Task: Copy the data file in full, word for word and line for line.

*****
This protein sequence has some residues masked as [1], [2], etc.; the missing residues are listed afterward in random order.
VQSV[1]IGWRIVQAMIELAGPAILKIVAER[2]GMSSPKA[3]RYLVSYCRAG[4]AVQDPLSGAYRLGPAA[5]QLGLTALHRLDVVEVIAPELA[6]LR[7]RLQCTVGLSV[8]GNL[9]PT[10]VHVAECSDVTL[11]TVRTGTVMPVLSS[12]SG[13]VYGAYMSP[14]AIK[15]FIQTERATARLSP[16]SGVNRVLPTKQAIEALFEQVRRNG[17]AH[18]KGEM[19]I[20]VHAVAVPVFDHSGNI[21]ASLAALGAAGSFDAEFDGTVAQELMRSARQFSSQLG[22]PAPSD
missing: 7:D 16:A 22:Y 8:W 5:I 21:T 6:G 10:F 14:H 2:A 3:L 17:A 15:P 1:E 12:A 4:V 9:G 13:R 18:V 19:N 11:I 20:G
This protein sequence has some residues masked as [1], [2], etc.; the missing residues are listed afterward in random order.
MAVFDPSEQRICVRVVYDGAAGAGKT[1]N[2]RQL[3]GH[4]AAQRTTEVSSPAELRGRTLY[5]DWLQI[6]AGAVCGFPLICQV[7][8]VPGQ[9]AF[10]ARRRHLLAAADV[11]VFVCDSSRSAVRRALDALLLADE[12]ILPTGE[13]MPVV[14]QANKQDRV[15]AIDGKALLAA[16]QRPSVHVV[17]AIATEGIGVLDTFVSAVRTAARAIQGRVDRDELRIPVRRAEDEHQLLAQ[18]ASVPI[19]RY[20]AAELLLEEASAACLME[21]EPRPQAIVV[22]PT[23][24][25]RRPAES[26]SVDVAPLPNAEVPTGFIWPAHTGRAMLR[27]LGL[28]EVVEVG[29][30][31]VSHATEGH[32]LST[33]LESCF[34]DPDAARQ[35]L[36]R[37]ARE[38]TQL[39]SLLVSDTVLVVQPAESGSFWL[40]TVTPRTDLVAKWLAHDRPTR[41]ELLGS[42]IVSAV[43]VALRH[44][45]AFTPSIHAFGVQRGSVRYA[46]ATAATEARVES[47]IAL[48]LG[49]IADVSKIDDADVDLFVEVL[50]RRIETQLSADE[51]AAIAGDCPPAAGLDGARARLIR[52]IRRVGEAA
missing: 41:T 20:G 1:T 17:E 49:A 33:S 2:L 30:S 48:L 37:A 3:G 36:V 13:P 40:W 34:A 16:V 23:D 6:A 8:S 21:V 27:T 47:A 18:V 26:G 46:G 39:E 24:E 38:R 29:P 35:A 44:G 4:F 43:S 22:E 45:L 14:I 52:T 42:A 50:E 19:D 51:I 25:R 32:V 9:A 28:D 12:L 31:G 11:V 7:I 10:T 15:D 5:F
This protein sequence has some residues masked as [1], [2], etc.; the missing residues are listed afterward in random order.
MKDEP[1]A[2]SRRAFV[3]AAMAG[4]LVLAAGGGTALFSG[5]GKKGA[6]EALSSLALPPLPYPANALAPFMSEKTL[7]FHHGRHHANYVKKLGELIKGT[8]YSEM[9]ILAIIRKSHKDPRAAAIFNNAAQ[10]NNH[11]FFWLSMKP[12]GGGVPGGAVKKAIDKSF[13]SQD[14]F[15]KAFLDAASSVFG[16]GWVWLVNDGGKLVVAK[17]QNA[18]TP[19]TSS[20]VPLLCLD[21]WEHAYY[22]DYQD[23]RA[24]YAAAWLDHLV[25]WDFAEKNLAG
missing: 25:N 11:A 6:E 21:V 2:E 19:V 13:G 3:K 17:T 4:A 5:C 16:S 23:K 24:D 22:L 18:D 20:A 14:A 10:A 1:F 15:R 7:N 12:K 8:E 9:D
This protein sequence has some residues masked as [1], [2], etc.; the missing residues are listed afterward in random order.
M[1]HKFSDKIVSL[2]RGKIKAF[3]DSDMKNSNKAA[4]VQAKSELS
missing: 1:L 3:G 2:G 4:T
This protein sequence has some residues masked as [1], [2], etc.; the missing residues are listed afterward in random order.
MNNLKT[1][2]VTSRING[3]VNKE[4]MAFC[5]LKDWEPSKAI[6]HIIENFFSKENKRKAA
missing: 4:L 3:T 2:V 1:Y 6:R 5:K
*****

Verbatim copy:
This protein sequence has some residues masked as [1], [2], etc.; the missing residues are listed afterward in random order.
VQSV[1]IGWRIVQAMIELAGPAILKIVAER[2]GMSSPKA[3]RYLVSYCRAG[4]AVQDPLSGAYRLGPAA[5]QLGLTALHRLDVVEVIAPELA[6]LR[7]RLQCTVGLSV[8]GNL[9]PT[10]VHVAECSDVTL[11]TVRTGTVMPVLSS[12]SG[13]VYGAYMSP[14]AIK[15]FIQTERATARLSP[16]SGVNRVLPTKQAIEALFEQVRRNG[17]AH[18]KGEM[19]I[20]VHAVAVPVFDHSGNI[21]ASLAALGAAGSFDAEFDGTVAQELMRSARQFSSQLG[22]PAPSD
missing: 7:D 16:A 22:Y 8:W 5:I 21:T 6:G 10:F 14:H 2:A 3:L 17:A 15:P 1:E 12:A 4:V 9:G 13:R 18:V 19:N 11:I 20:G
This protein sequence has some residues masked as [1], [2], etc.; the missing residues are listed afterward in random order.
MAVFDPSEQRICVRVVYDGAAGAGKT[1]N[2]RQL[3]GH[4]AAQRTTEVSSPAELRGRTLY[5]DWLQI[6]AGAVCGFPLICQV[7][8]VPGQ[9]AF[10]ARRRHLLAAADV[11]VFVCDSSRSAVRRALDALLLADE[12]ILPTGE[13]MPVV[14]QANKQDRV[15]AIDGKALLAA[16]QRPSVHVV[17]AIATEGIGVLDTFVSAVRTAARAIQGRVDRDELRIPVRRAEDEHQLLAQ[18]ASVPI[19]RY[20]AAELLLEEASAACLME[21]EPRPQAIVV[22]PT[23][24][25]RRPAES[26]SVDVAPLPNAEVPTGFIWPAHTGRAMLR[27]LGL[28]EVVEVG[29][30][31]VSHATEGH[32]LST[33]LESCF[34]DPDAARQ[35]L[36]R[37]ARE[38]TQL[39]SLLVSDTVLVVQPAESGSFWL[40]TVTPRTDLVAKWLAHDRPTR[41]ELLGS[42]IVSAV[43]VALRH[44][45]AFTPSIHAFGVQRGSVRYA[46]ATAATEARVES[47]IAL[48]LG[49]IADVSKIDDADVDLFVEVL[50]RRIETQLSADE[51]AAIAGDCPPAAGLDGARARLIR[52]IRRVGEAA
missing: 41:T 20:G 1:T 17:E 49:A 33:S 2:L 30:S 48:L 37:A 3:G 36:V 13:P 40:W 34:A 16:V 23:D 6:A 8:S 21:V 27:T 47:A 18:V 26:G 46:G 39:E 24:E 38:R 29:P 35:A 44:G 4:F 43:S 22:E 45:L 14:I 52:T 42:A 50:E 19:D 51:I 25:R 32:V 9:A 28:D 12:L 31:G 11:V 7:I 10:T 15:D 5:F
This protein sequence has some residues masked as [1], [2], etc.; the missing residues are listed afterward in random order.
MKDEP[1]A[2]SRRAFV[3]AAMAG[4]LVLAAGGGTALFSG[5]GKKGA[6]EALSSLALPPLPYPANALAPFMSEKTL[7]FHHGRHHANYVKKLGELIKGT[8]YSEM[9]ILAIIRKSHKDPRAAAIFNNAAQ[10]NNH[11]FFWLSMKP[12]GGGVPGGAVKKAIDKSF[13]SQD[14]F[15]KAFLDAASSVFG[16]GWVWLVNDGGKLVVAK[17]QNA[18]TP[19]TSS[20]VPLLCLD[21]WEHAYY[22]DYQD[23]RA[24]YAAAWLDHLV[25]WDFAEKNLAG
missing: 25:N 11:A 6:E 21:V 2:E 19:V 13:G 3:K 17:T 4:A 5:C 16:S 23:K 24:D 22:L 18:D 20:A 14:A 10:A 1:F 15:R 7:N 12:K 8:E 9:D
This protein sequence has some residues masked as [1], [2], etc.; the missing residues are listed afterward in random order.
M[1]HKFSDKIVSL[2]RGKIKAF[3]DSDMKNSNKAA[4]VQAKSELS
missing: 1:L 3:G 2:G 4:T
This protein sequence has some residues masked as [1], [2], etc.; the missing residues are listed afterward in random order.
MNNLKT[1][2]VTSRING[3]VNKE[4]MAFC[5]LKDWEPSKAI[6]HIIENFFSKENKRKAA
missing: 4:L 3:T 2:V 1:Y 6:R 5:K